Lexar’s new ExpressCard solid state drives (SSD) offer a convenient storage and backup solution for notebook users. Lexar officially announced the new 4GB, 8GB and 16GB ExpressCard SSD today, which can be used as ReadyBoost drives on Vista notebooks.
We got our hands on a 8GB one last week and tested it out to see if it’s worth its hefty price tag of $199 (4GB is $129, with the 16GB coming later this year). To put the price in perspective, you can easily purchase a portable external 100GB HDD for the same price or less. Expect prices to drop quickly, some retailers are already offering the 4GB version for $89.
Lexar is marketing the ExpressCard SSD drives as high performance, but it didn’t feel all that snappy compared to my notebook’s hard drive or my USB thumb drives. A benchmark utility showed that the 8GB ExpressCard SSD was only writing at 1.7MB per second, or at about 25% of the speed of a Lexar JumpDrive, which writes at 8.6MB per second. The ExpressCard writes at 14.1MB per second on my notebook, which is about 20% faster than the Lexar JumpDrive. If you want blazing-fast write speeds, then avoid the the ExpressCard SSD.
The Lexar ExpressCard SSD’s main selling point is convenience. I frequently use ReadyBoost using a thumb drive when at the office or at home, but absolutely hate how thumb drives stick out and just just beg to be knocked out of the USB port. Pockt drives can also be a hassle since you have to deal with a USB plug. The ExpressCard SSD on the other hand stows neatly in the ExpressCard slot, completely out of the way and enables up to a 4GB ReadyBoost cache file.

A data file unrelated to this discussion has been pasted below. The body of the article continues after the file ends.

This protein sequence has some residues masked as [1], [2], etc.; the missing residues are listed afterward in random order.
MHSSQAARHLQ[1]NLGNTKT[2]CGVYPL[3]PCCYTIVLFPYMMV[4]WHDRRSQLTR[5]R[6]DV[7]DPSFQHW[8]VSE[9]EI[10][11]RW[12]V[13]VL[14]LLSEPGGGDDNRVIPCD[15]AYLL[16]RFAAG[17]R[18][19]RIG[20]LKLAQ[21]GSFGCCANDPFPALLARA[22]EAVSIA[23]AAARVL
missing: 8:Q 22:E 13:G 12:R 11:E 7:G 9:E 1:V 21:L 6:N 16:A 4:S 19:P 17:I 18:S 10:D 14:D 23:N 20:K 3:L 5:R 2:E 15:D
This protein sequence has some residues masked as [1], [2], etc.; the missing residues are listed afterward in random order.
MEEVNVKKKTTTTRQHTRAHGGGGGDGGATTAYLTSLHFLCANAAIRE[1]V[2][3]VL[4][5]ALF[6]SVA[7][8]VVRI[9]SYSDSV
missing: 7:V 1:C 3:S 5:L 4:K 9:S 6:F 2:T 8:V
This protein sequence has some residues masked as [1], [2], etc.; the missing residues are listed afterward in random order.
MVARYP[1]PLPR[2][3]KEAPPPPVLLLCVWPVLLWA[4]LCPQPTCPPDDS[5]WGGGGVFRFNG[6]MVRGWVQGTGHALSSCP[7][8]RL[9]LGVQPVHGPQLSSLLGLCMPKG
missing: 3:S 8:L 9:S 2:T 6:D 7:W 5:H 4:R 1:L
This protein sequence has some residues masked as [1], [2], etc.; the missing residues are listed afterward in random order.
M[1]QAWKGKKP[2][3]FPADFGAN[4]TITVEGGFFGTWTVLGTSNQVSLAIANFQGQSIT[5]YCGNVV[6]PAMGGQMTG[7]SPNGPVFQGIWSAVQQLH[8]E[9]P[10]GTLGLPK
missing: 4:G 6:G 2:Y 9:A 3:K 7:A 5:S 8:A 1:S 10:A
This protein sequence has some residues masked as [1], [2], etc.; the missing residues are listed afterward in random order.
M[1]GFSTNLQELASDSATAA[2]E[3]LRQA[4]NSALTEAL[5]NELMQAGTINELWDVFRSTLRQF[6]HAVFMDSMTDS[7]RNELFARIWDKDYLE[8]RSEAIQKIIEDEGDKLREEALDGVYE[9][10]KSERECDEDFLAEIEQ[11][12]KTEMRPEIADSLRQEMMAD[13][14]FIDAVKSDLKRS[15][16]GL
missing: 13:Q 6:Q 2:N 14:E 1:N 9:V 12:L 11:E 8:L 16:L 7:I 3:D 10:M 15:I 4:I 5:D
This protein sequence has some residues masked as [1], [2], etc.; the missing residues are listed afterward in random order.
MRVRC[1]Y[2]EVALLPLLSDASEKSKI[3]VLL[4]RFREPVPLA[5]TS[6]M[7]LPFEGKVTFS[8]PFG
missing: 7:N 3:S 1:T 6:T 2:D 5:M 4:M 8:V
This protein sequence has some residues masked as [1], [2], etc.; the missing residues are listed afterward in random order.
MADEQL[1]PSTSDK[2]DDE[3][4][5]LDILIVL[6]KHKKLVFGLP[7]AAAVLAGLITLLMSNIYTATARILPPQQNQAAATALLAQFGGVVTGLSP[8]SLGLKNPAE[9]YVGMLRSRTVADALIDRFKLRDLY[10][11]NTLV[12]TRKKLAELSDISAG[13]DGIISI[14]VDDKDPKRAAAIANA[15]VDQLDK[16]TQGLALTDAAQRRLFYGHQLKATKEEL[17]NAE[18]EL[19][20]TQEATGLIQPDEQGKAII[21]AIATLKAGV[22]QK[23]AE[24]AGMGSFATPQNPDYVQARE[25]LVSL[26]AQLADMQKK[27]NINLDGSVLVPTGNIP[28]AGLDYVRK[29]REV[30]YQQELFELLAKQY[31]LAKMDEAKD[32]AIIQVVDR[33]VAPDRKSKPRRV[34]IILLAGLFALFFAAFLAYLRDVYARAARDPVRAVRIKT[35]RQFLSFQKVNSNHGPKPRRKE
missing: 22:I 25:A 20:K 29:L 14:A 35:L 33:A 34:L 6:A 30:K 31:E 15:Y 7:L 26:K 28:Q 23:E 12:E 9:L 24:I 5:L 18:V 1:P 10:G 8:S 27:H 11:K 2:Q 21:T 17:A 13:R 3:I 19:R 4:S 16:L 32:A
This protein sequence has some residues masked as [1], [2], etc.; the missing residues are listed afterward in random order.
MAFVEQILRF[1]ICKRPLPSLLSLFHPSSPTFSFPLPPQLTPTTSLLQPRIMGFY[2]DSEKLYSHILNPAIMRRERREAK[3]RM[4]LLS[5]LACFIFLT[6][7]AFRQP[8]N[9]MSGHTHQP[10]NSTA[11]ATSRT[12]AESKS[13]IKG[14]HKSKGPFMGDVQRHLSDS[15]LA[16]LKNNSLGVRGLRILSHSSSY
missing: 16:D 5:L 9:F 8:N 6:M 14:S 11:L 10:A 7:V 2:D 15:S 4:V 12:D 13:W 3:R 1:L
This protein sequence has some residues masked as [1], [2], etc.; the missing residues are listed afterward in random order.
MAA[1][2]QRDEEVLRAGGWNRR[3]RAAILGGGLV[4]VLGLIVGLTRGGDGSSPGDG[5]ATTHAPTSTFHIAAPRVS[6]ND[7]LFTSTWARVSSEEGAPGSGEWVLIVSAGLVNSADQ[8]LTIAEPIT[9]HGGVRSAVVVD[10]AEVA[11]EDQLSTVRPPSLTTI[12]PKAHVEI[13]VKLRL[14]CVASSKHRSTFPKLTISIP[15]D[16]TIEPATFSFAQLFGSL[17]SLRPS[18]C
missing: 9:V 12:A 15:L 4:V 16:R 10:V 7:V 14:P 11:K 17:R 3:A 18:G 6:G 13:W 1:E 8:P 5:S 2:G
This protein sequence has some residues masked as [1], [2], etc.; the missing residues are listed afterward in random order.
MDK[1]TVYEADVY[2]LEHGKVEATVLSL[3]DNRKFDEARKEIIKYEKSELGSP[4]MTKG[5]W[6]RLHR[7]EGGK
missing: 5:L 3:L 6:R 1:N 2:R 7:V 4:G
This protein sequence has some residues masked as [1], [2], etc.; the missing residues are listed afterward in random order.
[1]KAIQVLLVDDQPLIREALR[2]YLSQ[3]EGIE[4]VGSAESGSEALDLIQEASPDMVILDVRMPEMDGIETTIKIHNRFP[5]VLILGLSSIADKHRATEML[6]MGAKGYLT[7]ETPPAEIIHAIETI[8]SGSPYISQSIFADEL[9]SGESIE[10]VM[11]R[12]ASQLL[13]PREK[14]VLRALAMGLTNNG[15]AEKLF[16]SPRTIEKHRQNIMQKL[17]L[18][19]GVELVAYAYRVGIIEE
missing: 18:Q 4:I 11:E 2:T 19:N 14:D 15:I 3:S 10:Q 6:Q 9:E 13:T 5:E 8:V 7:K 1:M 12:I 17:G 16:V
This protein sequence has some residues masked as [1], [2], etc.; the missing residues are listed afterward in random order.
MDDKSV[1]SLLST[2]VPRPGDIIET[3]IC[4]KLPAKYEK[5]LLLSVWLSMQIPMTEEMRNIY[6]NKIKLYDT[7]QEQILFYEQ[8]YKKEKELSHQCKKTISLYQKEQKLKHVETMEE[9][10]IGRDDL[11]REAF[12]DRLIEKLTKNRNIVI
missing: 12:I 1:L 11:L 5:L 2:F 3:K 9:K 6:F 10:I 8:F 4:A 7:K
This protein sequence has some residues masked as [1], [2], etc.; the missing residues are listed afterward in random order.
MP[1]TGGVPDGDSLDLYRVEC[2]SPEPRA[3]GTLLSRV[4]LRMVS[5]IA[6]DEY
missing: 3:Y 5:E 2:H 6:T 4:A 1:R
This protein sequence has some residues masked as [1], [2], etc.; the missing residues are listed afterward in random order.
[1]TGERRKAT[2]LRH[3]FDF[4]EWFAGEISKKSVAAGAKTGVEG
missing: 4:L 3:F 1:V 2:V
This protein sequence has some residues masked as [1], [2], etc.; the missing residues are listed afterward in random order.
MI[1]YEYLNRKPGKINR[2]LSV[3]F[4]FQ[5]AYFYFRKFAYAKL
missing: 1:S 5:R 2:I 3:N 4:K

There’s a free backup utility called auto backup software that comes preinstalled on the ExpressCard SSD. It’s simple to use and allows users to dictate which folders and file types to backup and which file types to ignore. The backup utility can be configured to work on each of your notebooks and will run automatically either manually, daily, weekly or monthly.
I often create dozens of documents or dump hundreds of photos onto my notebook while I’m traveling or working remotely. If something were to happen to my hard drive, I’d lose all those photos that never made it home to be backed up. I configured the ExpressCard to backup my ‘New Photos’ folder, where I dump all my pics before I edit and sort them, and all Word and Excel documents folder. The software worked flawlessly, but keeping backups inside your notebook is risky since a lost computer, means lost backup files. If you use this solution, make sure you remove the ExpressCard SSD before traveling or leaving your notebook unattended.
Overall I like the ExpressCard SSD’s ease of use and convenient form factor, but the slow write speeds were extremely frustrating. It’s definitely a great alternative to thumb drives assuming all of your machines have ExpressCard slots. USB solutions can be a better choice if you need to transfer files to a desktop.
I’d recommend this product to anyone that’s on the go and needs ReadyBoost and a convenient backup drive, but doesn’t demand performance. The convenience and form factor make up for the slow write times and high price tag. We look forward to seeing this form factor of drives improve in performance and price later this year.